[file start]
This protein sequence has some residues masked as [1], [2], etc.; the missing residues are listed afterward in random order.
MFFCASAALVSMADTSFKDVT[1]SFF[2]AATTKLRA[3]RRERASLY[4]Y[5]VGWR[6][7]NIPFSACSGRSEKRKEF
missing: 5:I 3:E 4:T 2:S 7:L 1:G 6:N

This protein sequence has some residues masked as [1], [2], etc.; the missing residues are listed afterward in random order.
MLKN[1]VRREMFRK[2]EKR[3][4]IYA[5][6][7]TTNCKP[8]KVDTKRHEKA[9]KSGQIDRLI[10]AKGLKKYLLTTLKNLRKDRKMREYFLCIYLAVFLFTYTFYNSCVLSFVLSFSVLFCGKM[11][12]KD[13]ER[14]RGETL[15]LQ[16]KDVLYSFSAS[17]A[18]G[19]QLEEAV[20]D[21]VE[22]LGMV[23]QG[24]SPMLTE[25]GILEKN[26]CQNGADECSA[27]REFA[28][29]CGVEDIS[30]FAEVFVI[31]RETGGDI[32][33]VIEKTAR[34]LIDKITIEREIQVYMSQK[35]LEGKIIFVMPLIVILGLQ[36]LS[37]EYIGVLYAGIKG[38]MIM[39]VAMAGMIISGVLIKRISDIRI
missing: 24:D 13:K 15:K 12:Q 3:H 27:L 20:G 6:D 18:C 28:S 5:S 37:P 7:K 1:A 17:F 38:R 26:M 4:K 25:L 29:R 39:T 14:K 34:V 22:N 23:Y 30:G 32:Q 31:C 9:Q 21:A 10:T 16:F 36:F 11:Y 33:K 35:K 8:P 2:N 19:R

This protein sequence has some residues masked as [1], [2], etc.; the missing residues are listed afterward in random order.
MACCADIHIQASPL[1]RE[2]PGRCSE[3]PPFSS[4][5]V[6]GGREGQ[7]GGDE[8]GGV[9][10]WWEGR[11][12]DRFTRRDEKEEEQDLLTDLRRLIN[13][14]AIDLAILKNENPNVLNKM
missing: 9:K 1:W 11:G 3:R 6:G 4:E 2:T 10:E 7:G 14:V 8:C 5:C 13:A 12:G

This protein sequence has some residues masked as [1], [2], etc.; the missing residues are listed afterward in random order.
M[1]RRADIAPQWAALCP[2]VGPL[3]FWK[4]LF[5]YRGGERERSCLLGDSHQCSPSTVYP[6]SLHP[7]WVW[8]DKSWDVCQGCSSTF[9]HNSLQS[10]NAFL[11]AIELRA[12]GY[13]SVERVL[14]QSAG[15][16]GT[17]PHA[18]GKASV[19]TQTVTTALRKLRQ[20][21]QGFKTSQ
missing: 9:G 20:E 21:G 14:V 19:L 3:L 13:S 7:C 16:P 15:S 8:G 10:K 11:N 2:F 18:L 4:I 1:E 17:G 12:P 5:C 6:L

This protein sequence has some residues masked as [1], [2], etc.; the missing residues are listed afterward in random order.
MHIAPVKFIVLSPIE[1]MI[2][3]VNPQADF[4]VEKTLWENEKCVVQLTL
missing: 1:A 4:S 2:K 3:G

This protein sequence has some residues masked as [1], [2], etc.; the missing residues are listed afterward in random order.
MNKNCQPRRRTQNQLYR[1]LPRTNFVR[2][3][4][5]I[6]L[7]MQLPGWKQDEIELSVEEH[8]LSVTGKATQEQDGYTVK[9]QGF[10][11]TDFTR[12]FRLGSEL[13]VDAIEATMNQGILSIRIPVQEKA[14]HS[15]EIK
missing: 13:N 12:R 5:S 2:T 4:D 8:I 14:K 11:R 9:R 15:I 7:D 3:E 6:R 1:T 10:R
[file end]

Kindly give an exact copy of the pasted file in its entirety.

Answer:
This protein sequence has some residues masked as [1], [2], etc.; the missing residues are listed afterward in random order.
MFFCASAALVSMADTSFKDVT[1]SFF[2]AATTKLRA[3]RRERASLY[4]Y[5]VGWR[6][7]NIPFSACSGRSEKRKEF
missing: 5:I 3:E 4:T 2:S 7:L 1:G 6:N

This protein sequence has some residues masked as [1], [2], etc.; the missing residues are listed afterward in random order.
MLKN[1]VRREMFRK[2]EKR[3][4]IYA[5][6][7]TTNCKP[8]KVDTKRHEKA[9]KSGQIDRLI[10]AKGLKKYLLTTLKNLRKDRKMREYFLCIYLAVFLFTYTFYNSCVLSFVLSFSVLFCGKM[11][12]KD[13]ER[14]RGETL[15]LQ[16]KDVLYSFSAS[17]A[18]G[19]QLEEAV[20]D[21]VE[22]LGMV[23]QG[24]SPMLTE[25]GILEKN[26]CQNGADECSA[27]REFA[28][29]CGVEDIS[30]FAEVFVI[31]RETGGDI[32][33]VIEKTAR[34]LIDKITIEREIQVYMSQK[35]LEGKIIFVMPLIVILGLQ[36]LS[37]EYIGVLYAGIKG[38]MIM[39]VAMAGMIISGVLIKRISDIRI
missing: 24:D 13:K 15:K 12:Q 3:H 27:L 20:G 6:D 18:C 28:S 5:S 37:P 7:K 1:A 17:F 38:R 26:M 4:K 25:L 29:R 39:T 14:K 34:V 22:N 23:Y 30:G 32:Q 31:C 9:Q 21:A 10:T 16:F 36:F 11:Y 33:K 35:K 8:P 2:N 19:R

This protein sequence has some residues masked as [1], [2], etc.; the missing residues are listed afterward in random order.
MACCADIHIQASPL[1]RE[2]PGRCSE[3]PPFSS[4][5]V[6]GGREGQ[7]GGDE[8]GGV[9][10]WWEGR[11][12]DRFTRRDEKEEEQDLLTDLRRLIN[13][14]AIDLAILKNENPNVLNKM
missing: 9:K 1:W 11:G 3:R 6:G 4:E 2:T 10:E 7:G 14:V 8:C 5:C 13:A 12:G

This protein sequence has some residues masked as [1], [2], etc.; the missing residues are listed afterward in random order.
M[1]RRADIAPQWAALCP[2]VGPL[3]FWK[4]LF[5]YRGGERERSCLLGDSHQCSPSTVYP[6]SLHP[7]WVW[8]DKSWDVCQGCSSTF[9]HNSLQS[10]NAFL[11]AIELRA[12]GY[13]SVERVL[14]QSAG[15][16]GT[17]PHA[18]GKASV[19]TQTVTTALRKLRQ[20][21]QGFKTSQ
missing: 9:G 20:E 21:G 14:V 19:L 3:L 13:S 7:C 16:P 15:S 8:G 10:K 11:N 2:F 18:L 4:I 1:E 17:G 12:P 5:C 6:L

This protein sequence has some residues masked as [1], [2], etc.; the missing residues are listed afterward in random order.
MHIAPVKFIVLSPIE[1]MI[2][3]VNPQADF[4]VEKTLWENEKCVVQLTL
missing: 1:A 4:S 2:K 3:G

This protein sequence has some residues masked as [1], [2], etc.; the missing residues are listed afterward in random order.
MNKNCQPRRRTQNQLYR[1]LPRTNFVR[2][3][4][5]I[6]L[7]MQLPGWKQDEIELSVEEH[8]LSVTGKATQEQDGYTVK[9]QGF[10][11]TDFTR[12]FRLGSEL[13]VDAIEATMNQGILSIRIPVQEKA[14]HS[15]EIK
missing: 13:N 12:R 5:S 2:T 4:D 8:I 14:K 11:R 9:R 15:I 7:D 3:E 6:R 1:T 10:R